Fitness Training in Children

This study has been completed.
Information provided by (Responsible Party):
University of Wisconsin, Madison Identifier:
First received: September 12, 2005
Last updated: October 1, 2015
Last verified: October 2008

We hypothesize that improvement in cardiovascular fitness is associated with a greater improvement in insulin sensitivity than improvement in body composition (loss of body fat) is associated with insulin sensitivity. Towards that we are randomizing children who are overweight, or children with low fitness levels to exercise intervention 2 or three times per week.

Condition Intervention
Low Fitness
Behavioral: exercise

Study Type: Interventional
Study Design: Allocation: Randomized
Endpoint Classification: Efficacy Study
Intervention Model: Parallel Assignment
Masking: Open Label
Primary Purpose: Treatment
Official Title: Effect of Fitness Training on Insulin Sensitivity and Body Composition in Children

Resource links provided by NLM:

Further study details as provided by University of Wisconsin, Madison:

Primary Outcome Measures:
  • maximal VO2 levels [ Time Frame: 9 months ] [ Designated as safety issue: No ]

Secondary Outcome Measures:
  • fasting insulin and glucose levels [ Time Frame: 9 months ] [ Designated as safety issue: No ]

Enrollment: 300
Study Start Date: March 2002
Study Completion Date: December 2012
Primary Completion Date: December 2012 (Final data collection date for primary outcome measure)
Intervention Details:
    Behavioral: exercise
    this will test the effect of exercise on insulin sensitivity, fitness and body composition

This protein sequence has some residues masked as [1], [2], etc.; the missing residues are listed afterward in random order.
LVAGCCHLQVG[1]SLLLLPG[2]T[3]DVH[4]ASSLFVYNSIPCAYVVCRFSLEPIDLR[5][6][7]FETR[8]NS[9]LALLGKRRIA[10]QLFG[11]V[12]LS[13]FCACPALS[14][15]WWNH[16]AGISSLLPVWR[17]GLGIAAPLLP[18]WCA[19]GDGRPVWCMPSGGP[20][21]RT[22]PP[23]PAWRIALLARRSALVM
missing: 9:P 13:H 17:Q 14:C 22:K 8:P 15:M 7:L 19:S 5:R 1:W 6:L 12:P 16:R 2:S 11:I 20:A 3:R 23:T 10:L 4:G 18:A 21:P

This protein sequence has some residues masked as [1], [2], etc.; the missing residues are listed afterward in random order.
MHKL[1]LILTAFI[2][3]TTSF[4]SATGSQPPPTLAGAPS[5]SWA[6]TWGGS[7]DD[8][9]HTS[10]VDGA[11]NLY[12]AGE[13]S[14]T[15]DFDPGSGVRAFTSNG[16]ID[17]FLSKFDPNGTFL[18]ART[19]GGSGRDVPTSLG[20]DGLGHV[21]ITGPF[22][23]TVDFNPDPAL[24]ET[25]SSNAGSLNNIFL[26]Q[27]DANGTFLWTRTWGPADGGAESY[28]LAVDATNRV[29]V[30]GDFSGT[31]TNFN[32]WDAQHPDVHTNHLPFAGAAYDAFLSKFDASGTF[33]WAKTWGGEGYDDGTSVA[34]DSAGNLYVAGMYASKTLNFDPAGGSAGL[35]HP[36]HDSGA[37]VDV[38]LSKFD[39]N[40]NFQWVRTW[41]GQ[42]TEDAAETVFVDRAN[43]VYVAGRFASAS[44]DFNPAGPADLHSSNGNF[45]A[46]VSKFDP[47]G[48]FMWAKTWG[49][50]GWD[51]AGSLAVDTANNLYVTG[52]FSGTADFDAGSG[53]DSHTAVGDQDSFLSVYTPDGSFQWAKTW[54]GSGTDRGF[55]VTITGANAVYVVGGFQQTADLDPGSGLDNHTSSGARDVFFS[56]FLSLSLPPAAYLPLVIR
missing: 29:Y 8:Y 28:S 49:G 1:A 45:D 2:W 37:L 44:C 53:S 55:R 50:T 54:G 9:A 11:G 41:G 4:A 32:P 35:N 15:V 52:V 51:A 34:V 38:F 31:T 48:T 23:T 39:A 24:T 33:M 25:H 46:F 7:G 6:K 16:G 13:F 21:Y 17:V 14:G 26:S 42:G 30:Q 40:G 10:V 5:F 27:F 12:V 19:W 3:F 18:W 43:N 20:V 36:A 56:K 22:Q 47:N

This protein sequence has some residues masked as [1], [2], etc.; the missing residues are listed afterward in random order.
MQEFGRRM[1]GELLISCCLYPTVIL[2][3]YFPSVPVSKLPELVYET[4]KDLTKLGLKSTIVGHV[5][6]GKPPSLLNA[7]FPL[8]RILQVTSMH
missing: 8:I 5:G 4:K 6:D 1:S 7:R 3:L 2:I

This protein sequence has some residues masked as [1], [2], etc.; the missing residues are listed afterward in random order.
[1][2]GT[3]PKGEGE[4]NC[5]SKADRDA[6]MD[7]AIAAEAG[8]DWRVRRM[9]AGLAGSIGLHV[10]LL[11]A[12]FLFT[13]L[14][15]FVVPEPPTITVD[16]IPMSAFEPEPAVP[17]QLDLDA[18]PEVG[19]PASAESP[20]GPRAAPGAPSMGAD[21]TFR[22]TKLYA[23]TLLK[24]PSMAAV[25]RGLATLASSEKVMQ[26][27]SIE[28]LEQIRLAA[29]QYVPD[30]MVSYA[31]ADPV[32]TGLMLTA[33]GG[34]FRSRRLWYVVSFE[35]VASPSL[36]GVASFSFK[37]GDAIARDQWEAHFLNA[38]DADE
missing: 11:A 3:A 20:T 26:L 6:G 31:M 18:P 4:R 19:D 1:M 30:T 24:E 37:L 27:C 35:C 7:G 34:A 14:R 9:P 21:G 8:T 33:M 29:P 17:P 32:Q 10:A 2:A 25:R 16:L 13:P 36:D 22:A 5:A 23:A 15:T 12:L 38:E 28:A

Ages Eligible for Study:   7 Years to 16 Years
Genders Eligible for Study:   Both
Accepts Healthy Volunteers:   No

Inclusion Criteria:

  • obesity
  • low fitness

Exclusion Criteria:

  • diagnosis of diabetes
  • inability to exercise
  Contacts and Locations
Choosing to participate in a study is an important personal decision. Talk with your doctor and family members or friends about deciding to join a study. To learn more about this study, you or your doctor may contact the study research staff using the Contacts provided below. For general information, see Learn About Clinical Studies.

Please refer to this study by its identifier: NCT00205296

United States, Wisconsin
University of Wisconsin
Madison, Wisconsin, United States, 53792
Sponsors and Collaborators
University of Wisconsin, Madison
Principal Investigator: Aaron Carrel, MD, MPH University of Wisconsin, Madison
  More Information

No publications provided

Responsible Party: University of Wisconsin, Madison Identifier: NCT00205296     History of Changes
Other Study ID Numbers: 2002-090
Study First Received: September 12, 2005
Last Updated: October 1, 2015
Health Authority: United States: Food and Drug Administration processed this record on October 07, 2015